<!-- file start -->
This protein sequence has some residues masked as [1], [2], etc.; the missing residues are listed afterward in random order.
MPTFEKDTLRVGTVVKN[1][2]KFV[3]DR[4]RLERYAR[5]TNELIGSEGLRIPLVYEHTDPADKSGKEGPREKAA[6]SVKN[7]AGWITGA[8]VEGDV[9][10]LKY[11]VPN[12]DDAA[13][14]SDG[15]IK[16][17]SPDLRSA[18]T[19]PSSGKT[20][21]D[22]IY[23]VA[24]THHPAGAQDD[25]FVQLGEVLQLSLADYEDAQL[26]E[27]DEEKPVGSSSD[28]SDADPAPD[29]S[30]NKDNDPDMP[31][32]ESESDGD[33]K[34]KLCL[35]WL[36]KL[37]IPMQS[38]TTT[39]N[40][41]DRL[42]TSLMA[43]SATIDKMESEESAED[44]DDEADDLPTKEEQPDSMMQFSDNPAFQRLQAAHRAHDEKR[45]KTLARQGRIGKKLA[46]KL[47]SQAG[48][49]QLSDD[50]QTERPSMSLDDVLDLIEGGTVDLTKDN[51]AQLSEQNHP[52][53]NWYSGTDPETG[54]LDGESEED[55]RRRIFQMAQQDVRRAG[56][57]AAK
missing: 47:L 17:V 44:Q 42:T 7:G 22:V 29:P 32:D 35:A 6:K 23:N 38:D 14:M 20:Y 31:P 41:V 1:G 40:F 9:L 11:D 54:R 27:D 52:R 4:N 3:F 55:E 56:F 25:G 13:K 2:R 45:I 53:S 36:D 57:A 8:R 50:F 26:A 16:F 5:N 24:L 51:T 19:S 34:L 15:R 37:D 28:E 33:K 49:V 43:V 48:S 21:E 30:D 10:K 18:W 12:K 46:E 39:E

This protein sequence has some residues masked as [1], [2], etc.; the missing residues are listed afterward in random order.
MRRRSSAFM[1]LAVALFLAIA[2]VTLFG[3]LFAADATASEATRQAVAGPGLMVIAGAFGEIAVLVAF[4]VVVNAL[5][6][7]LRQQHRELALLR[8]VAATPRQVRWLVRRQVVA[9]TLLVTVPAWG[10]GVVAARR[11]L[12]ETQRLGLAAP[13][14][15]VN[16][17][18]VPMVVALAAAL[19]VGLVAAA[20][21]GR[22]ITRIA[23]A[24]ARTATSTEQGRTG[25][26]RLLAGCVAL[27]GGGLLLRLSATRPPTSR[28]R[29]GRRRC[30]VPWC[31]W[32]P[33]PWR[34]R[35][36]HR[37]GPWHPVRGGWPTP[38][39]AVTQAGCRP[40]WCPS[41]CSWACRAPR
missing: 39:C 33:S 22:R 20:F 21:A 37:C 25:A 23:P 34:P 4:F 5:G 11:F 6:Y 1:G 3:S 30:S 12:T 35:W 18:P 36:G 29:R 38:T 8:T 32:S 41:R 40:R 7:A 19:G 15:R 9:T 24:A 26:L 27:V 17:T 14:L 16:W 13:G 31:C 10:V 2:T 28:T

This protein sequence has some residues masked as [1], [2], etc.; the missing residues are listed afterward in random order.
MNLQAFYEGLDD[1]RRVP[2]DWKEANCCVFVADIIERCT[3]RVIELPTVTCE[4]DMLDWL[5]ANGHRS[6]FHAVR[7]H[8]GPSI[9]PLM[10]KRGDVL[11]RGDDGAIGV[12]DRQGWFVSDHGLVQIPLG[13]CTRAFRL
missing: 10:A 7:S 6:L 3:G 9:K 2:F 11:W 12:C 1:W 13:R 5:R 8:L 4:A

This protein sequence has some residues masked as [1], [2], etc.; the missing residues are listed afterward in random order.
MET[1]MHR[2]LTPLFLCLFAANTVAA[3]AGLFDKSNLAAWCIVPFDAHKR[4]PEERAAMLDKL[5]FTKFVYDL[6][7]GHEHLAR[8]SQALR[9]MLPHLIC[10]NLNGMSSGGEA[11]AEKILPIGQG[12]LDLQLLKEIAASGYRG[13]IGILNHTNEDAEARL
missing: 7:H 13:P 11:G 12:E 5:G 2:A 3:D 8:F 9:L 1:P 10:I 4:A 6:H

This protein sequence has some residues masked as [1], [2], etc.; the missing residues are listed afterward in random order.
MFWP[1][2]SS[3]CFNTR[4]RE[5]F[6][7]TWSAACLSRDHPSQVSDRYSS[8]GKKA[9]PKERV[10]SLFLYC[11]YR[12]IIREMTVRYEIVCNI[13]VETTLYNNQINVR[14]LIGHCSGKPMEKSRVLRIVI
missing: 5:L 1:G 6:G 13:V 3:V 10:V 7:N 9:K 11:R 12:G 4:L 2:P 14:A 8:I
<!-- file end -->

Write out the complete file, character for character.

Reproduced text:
This protein sequence has some residues masked as [1], [2], etc.; the missing residues are listed afterward in random order.
MPTFEKDTLRVGTVVKN[1][2]KFV[3]DR[4]RLERYAR[5]TNELIGSEGLRIPLVYEHTDPADKSGKEGPREKAA[6]SVKN[7]AGWITGA[8]VEGDV[9][10]LKY[11]VPN[12]DDAA[13][14]SDG[15]IK[16][17]SPDLRSA[18]T[19]PSSGKT[20][21]D[22]IY[23]VA[24]THHPAGAQDD[25]FVQLGEVLQLSLADYEDAQL[26]E[27]DEEKPVGSSSD[28]SDADPAPD[29]S[30]NKDNDPDMP[31][32]ESESDGD[33]K[34]KLCL[35]WL[36]KL[37]IPMQS[38]TTT[39]N[40][41]DRL[42]TSLMA[43]SATIDKMESEESAED[44]DDEADDLPTKEEQPDSMMQFSDNPAFQRLQAAHRAHDEKR[45]KTLARQGRIGKKLA[46]KL[47]SQAG[48][49]QLSDD[50]QTERPSMSLDDVLDLIEGGTVDLTKDN[51]AQLSEQNHP[52][53]NWYSGTDPETG[54]LDGESEED[55]RRRIFQMAQQDVRRAG[56][57]AAK
missing: 47:L 17:V 44:Q 42:T 7:G 22:V 29:P 32:D 35:A 6:K 23:N 38:D 14:M 20:Y 31:P 41:V 1:G 40:F 9:L 11:D 54:R 27:D 52:R 4:N 3:F 55:E 56:F 25:G 13:K 2:R 45:I 53:S 36:D 57:A 8:R 50:F 26:A 16:F 5:N 24:L 51:T 19:S 34:L 15:R 37:D 28:E 33:K 49:V 43:V 48:S 21:E 30:D 10:K 18:W 12:K 46:E 39:E

This protein sequence has some residues masked as [1], [2], etc.; the missing residues are listed afterward in random order.
MRRRSSAFM[1]LAVALFLAIA[2]VTLFG[3]LFAADATASEATRQAVAGPGLMVIAGAFGEIAVLVAF[4]VVVNAL[5][6][7]LRQQHRELALLR[8]VAATPRQVRWLVRRQVVA[9]TLLVTVPAWG[10]GVVAARR[11]L[12]ETQRLGLAAP[13][14][15]VN[16][17][18]VPMVVALAAAL[19]VGLVAAA[20][21]GR[22]ITRIA[23]A[24]ARTATSTEQGRTG[25][26]RLLAGCVAL[27]GGGLLLRLSATRPPTSR[28]R[29]GRRRC[30]VPWC[31]W[32]P[33]PWR[34]R[35][36]HR[37]GPWHPVRGGWPTP[38][39]AVTQAGCRP[40]WCPS[41]CSWACRAPR
missing: 39:C 33:S 22:R 20:F 21:A 37:C 25:A 23:P 34:P 4:F 5:G 11:F 6:Y 1:G 3:S 30:S 12:T 35:W 18:P 36:G 29:R 38:T 8:T 32:S 41:R 40:R 7:A 19:G 15:R 9:T 24:A 26:L 27:V 17:T 14:L 16:W 13:G 31:C 10:V 2:T 28:T

This protein sequence has some residues masked as [1], [2], etc.; the missing residues are listed afterward in random order.
MNLQAFYEGLDD[1]RRVP[2]DWKEANCCVFVADIIERCT[3]RVIELPTVTCE[4]DMLDWL[5]ANGHRS[6]FHAVR[7]H[8]GPSI[9]PLM[10]KRGDVL[11]RGDDGAIGV[12]DRQGWFVSDHGLVQIPLG[13]CTRAFRL
missing: 10:A 7:S 6:L 3:G 9:K 2:F 11:W 12:C 1:W 13:R 5:R 8:L 4:A

This protein sequence has some residues masked as [1], [2], etc.; the missing residues are listed afterward in random order.
MET[1]MHR[2]LTPLFLCLFAANTVAA[3]AGLFDKSNLAAWCIVPFDAHKR[4]PEERAAMLDKL[5]FTKFVYDL[6][7]GHEHLAR[8]SQALR[9]MLPHLIC[10]NLNGMSSGGEA[11]AEKILPIGQG[12]LDLQLLKEIAASGYRG[13]IGILNHTNEDAEARL
missing: 7:H 13:P 11:G 12:E 5:G 2:A 3:D 8:F 9:L 1:P 10:I 4:A 6:H

This protein sequence has some residues masked as [1], [2], etc.; the missing residues are listed afterward in random order.
MFWP[1][2]SS[3]CFNTR[4]RE[5]F[6][7]TWSAACLSRDHPSQVSDRYSS[8]GKKA[9]PKERV[10]SLFLYC[11]YR[12]IIREMTVRYEIVCNI[13]VETTLYNNQINVR[14]LIGHCSGKPMEKSRVLRIVI
missing: 5:L 1:G 6:G 13:V 3:V 10:V 7:N 9:K 11:R 12:G 4:L 2:P 14:A 8:I